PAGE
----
ed to others, I myself should be a that striveth for the mastery is (3) temperate in all things. Now they do it to obtain a corruptible
The Gospel. Matt. xx. 1. crown ; but we an incorruptible. Tue (d) kingdom of heaven is 28. I therefore so run, not as un- like (e) unto a man that is an certainly (a); so fight I, not as one householder, which went out early their way.
“ to bring
(y) St. Paul presses upon the Corinthian converts exertion and self-denial, by reminding them how much they underwent to endeavour to succeed in their games, where however one only could be successful, and where the crown or prize, when obtained, was nothing to what would ultimately be conferred upon those who strove in the cause of Christ. The Isthmian games were celebrated near Corinth; so that the Corinthians would peculiarly feel the force of this species of argument.
(z) v. 25.“ Temperate, &c. “ himself into proper order for the con"test."
(2) v. 26. « Uncertainly." To a Christian, who strives to the utmost, success is certain : in a race, as one only can succeed, many who strive to the utmost must fail.
(6) “ One that beateth the air," "whose blow fails, is evaded by the oppo"Dent." In the Christian warfare, no exertion can be thrown away..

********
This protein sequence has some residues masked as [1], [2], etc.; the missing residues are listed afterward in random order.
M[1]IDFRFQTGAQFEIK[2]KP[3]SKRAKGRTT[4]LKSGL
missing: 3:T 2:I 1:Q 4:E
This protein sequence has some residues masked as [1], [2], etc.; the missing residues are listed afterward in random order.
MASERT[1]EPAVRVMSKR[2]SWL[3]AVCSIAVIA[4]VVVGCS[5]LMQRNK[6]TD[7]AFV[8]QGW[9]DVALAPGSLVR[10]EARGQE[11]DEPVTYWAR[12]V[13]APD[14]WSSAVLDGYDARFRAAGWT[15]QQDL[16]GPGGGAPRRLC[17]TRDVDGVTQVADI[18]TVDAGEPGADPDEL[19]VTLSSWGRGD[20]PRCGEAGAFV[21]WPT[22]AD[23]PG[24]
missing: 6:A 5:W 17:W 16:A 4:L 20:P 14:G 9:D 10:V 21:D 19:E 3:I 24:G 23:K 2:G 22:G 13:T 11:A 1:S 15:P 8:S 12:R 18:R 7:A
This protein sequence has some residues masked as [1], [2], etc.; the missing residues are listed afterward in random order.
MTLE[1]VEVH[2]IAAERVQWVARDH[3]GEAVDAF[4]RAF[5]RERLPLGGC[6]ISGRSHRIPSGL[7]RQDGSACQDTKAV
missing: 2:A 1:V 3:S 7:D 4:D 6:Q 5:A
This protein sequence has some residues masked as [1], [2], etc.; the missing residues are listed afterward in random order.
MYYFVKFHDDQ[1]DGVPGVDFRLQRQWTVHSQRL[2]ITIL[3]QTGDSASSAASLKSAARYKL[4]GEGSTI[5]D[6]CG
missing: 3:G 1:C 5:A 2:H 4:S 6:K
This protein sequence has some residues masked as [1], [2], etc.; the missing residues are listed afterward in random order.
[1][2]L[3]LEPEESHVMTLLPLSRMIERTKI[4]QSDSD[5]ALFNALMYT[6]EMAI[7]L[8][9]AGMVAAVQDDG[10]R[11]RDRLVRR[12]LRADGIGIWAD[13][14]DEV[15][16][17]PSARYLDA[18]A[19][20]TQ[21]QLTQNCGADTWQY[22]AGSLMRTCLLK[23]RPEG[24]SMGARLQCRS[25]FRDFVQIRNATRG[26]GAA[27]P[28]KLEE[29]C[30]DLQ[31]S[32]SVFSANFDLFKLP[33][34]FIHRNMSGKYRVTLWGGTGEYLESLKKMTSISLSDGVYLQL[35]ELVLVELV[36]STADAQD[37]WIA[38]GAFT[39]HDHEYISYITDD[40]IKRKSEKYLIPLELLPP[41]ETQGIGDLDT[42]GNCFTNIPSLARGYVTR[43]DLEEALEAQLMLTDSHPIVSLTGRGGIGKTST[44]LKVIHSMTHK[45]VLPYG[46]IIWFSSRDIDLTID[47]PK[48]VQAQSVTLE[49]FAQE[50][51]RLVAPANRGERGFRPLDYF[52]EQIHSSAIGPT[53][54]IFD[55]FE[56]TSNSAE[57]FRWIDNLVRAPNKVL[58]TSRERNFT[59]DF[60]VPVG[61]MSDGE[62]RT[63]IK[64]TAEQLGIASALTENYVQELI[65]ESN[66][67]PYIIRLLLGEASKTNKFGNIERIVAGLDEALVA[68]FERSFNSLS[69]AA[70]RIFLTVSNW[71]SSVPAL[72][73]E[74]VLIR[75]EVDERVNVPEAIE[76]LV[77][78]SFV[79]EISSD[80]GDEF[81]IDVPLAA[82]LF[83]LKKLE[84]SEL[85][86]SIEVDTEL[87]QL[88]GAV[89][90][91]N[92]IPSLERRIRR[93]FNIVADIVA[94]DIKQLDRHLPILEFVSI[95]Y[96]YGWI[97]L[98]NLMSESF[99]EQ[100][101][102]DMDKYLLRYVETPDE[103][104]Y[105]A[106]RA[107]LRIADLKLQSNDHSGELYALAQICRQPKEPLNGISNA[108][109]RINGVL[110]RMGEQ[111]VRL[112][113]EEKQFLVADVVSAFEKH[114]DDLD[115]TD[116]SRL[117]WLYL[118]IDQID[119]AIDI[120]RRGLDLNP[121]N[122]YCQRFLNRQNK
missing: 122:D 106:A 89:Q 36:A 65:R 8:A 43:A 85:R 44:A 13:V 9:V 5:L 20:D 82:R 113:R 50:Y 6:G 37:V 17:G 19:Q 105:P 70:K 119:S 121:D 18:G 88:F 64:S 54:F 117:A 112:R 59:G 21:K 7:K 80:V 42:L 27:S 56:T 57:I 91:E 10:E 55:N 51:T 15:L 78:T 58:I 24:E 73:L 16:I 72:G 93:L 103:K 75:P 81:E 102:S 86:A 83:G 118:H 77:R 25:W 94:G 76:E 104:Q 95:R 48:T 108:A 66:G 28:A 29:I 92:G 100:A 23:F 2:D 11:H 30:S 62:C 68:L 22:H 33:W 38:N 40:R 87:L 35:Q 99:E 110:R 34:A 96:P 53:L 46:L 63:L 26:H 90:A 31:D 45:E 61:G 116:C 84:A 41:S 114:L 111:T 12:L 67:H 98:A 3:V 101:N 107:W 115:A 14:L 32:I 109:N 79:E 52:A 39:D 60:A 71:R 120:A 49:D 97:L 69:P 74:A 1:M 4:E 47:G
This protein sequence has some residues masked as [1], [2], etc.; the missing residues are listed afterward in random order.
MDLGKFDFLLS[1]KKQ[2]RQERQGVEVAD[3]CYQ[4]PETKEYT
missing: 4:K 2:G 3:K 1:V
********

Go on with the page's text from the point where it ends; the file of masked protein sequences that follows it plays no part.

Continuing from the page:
(c) v. 27. “My body," i. e. “my caranal, evil appetites."
(d) v. 1. “The kingdom of heaven," i.e. * God's dispensation under the gospel."
(e) v. 2. “ Like, &c.” The objects of this parable seem to have been, to check Peter for having asked (Matt. xix. 27.) what they should have for having forsaken all and followed our Saviour, to prevent extraordinary expectations in the first converts, and to let them know that God alone was to apportion to each man his reward, that the lowest he would give would be as much as any one could claim, and that he was not to be questioned if one appeared to have a greater proportion of reward than another. Our Saviour had indeed told the apostles, that when he